When most people get ready for their 30th high school reunion, they would like to be back at the body weight they were when they graduated from high school. That's not the case for one member of the Waynesville High School Class of 1984, who now lives in Crocker.

When most people get ready for their 30th high school reunion, they would like to be back at the body weight they were when they graduated from high school. That's not the case for one member of the Waynesville High School Class of 1984, who now lives in Crocker.

"When I graduated from high school, I was 250 pounds," explained Beverly Wilkerson. "I'm now at 180."

Wilkerson said she's always been overweight. Her highest recorded weight was 433 pounds. That means she's lost about 250 pounds from that point in her life.

"When I was born, I weighed 9 pounds, 6.5 ounces. I was 103 pounds by the third grade, and 250 pounds by high school. My weight just kept going up and up."

Then, in April of 2011, Wilkerson said she was determined that it was time for a change.

"I've thought about what made me start wanting to lose weight several times," she said. "My father died in 2009, and that made me start questioning my own mortality. Then, right before I started losing weight, I started having chest pains. At any time, I could have started having heart problems and started having serious issues. I didn't want to die."

Wilkerson's official weight loss kick-off date was April 4, 2011, in conjunction with a weight loss program at the General Leonard Wood Army Community Hospital, where Wilkerson works as an administrative assistant.

She said the program was only six weeks long, and she wanted to keep losing weight long after the program concluded. And beyond that, she wanted some sort of accountability mechanism.

Enter the Take off Pounds Sensibly (TOPS) Club, a nonprofit organization that offers weight loss support and education, and has multiple chapters in Pulaski County and the surrounding area.

"Joining the TOPS chapter in Crocker a few weeks after I started losing weight gave me that weekly accountability," she said. "It's easy to lie to yourself about your weight, but when you have to go in for a meeting and weight yourself, it's hard to lie."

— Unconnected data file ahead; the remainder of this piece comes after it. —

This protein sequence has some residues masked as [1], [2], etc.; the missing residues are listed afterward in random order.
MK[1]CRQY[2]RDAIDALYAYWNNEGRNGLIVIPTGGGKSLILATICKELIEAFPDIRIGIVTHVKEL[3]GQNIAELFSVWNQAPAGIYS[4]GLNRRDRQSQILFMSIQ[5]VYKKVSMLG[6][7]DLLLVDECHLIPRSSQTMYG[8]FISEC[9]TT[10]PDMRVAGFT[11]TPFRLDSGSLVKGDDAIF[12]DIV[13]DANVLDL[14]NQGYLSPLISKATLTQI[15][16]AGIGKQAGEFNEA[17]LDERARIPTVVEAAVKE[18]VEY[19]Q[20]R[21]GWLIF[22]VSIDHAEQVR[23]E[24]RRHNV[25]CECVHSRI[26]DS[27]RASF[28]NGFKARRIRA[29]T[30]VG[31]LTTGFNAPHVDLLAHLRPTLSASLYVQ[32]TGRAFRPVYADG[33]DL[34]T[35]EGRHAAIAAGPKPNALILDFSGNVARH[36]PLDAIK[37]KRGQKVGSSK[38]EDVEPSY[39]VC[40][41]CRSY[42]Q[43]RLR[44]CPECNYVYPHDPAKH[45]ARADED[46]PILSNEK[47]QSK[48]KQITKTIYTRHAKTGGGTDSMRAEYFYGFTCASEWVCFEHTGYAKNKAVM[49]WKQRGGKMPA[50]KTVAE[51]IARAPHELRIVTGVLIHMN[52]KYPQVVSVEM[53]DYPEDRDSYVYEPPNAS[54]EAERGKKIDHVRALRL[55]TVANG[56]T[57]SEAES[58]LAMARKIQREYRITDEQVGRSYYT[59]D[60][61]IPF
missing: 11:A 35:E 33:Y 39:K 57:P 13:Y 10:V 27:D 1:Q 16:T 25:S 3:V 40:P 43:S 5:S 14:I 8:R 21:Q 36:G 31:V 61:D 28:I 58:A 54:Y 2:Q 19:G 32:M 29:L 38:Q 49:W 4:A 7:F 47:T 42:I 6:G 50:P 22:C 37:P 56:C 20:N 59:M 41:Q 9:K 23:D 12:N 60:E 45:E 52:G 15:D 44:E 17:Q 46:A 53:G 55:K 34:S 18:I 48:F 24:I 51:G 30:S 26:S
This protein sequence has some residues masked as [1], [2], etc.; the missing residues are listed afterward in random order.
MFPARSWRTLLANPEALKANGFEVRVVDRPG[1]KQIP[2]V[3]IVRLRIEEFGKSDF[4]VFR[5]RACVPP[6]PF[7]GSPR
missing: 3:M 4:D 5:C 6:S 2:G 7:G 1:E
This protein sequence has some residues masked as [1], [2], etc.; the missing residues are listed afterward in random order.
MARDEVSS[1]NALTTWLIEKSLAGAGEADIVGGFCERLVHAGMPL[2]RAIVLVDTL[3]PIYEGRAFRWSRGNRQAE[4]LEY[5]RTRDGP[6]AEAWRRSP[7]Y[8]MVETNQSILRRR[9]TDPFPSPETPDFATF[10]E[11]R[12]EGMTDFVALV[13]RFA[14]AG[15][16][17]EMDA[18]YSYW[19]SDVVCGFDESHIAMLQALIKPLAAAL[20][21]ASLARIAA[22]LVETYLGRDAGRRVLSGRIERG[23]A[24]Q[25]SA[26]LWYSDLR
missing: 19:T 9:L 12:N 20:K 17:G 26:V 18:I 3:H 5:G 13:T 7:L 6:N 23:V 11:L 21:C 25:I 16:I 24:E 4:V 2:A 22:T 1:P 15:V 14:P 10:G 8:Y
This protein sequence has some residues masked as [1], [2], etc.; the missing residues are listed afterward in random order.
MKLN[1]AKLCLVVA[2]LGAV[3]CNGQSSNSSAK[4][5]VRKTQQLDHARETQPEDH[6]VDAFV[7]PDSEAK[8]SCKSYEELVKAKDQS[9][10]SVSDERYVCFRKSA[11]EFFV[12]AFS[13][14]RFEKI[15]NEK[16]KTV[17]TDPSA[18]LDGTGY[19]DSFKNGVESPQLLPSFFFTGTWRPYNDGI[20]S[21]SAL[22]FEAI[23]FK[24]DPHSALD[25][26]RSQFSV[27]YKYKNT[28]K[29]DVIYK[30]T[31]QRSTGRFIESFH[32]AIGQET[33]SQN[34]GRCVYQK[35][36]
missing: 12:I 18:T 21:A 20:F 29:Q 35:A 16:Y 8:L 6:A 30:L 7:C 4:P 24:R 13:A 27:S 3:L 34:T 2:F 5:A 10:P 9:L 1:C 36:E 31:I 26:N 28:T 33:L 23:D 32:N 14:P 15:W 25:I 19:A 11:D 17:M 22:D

Since joining TOPS, Wilkerson said she has won multiple awards and honors. In fact, she was the 2012 TOPS Missouri Queen, and runner-up for the International Queen honor.

"There was one lady that lost more than me," Wilkerson explained.

Now, as a TOPS success story, Wilkerson said she volunteers as an area captain for the organization.

"I cover 20 chapters throughout 10 counties," she said. "I encourage and motivate people. I always say, 'If I can do it, anyone can.' Plus, no one can tell me that I don't understand what they're going through."

Wilkerson said that, on top of the support from TOPS, the key to her losing weight can mostly be attributed to her changing her eating habits.

"Initially, it was just a change in diet," she said. " I used to be really bad about going to fast food restaurants on my way home from work and getting a so-called 'snack' before going home and eating supper. Then, when I decided to lose weight, I actually went cold turkey on fast food and started a 1,800 per day calorie intake. Then, after I lost that first 100 pounds in about six months, I treated myself with a gym membership."

Her calorie intake is now about 1,500 calories per day. She said she can't go to the gym at the moment because she has had to go through surgeries to remove excess skin due to all of the weight she has lost.

Wilkerson said that, even though fast food and pizzas used to be her vices, she no longer craves the fatty, unhealthy foods.

"I don't really miss it," she said. "I've found so many more things that satisfy me. I'd rather have a big bag of broccoli than ice cream. I can eat the entire bag of broccoli, and it is only 120 calories, while 120 calories of ice cream would only be about half of a cup."

She said she doesn't any foods that are necessarily off-limits. "It's all about moderation and paying attention to what you eat," she said.

Wilkerson said it was expected that she'd have to go clothes shopping throughout her weight loss journey. In fact, she has gone from size 4X to size medium or large in some items.

It was the other areas that were shrinking that surprised her.

"I can't wear the shoes I used to wear," she said. "You don't even think about that. I went from size 8.5 to size 7.5. I went from size 11 in rings to size 7. You think about tops and pants sizes going down, but you don't think about the other things."

On top of being surprised about the clothing items, Wilkerson said there is another thing that even still surprises her.

"I don't even recognize myself," she said. "I talk about myself as the old me and the new me. When I look in the mirror, it takes me a minute to believe it's me I'm seeing."

So, what advice does Wilkerson have for people who would want to follow in her now shrunken footsteps?

"The biggest thing I see is people just don't have the belief they can do it," she said. "Thinking about losing 250 pounds could scare anyone. So, it's important to break it down into increments. Losing 20 pounds is a lot easier than losing 250."

She said that always having will power and the belief that losing weight is possible is key.

"People should realize that, if they are losing 2 pounds every month, they are still losing weight," she explained. "It doesn't have to be fantastic numbers."

She said having the accountability and support factors that come with TOPS are also beneficial.

To learn more about TOPS, check out their website at HYPERLINK "http://www.tops.org/" n _blankwww.tops.org.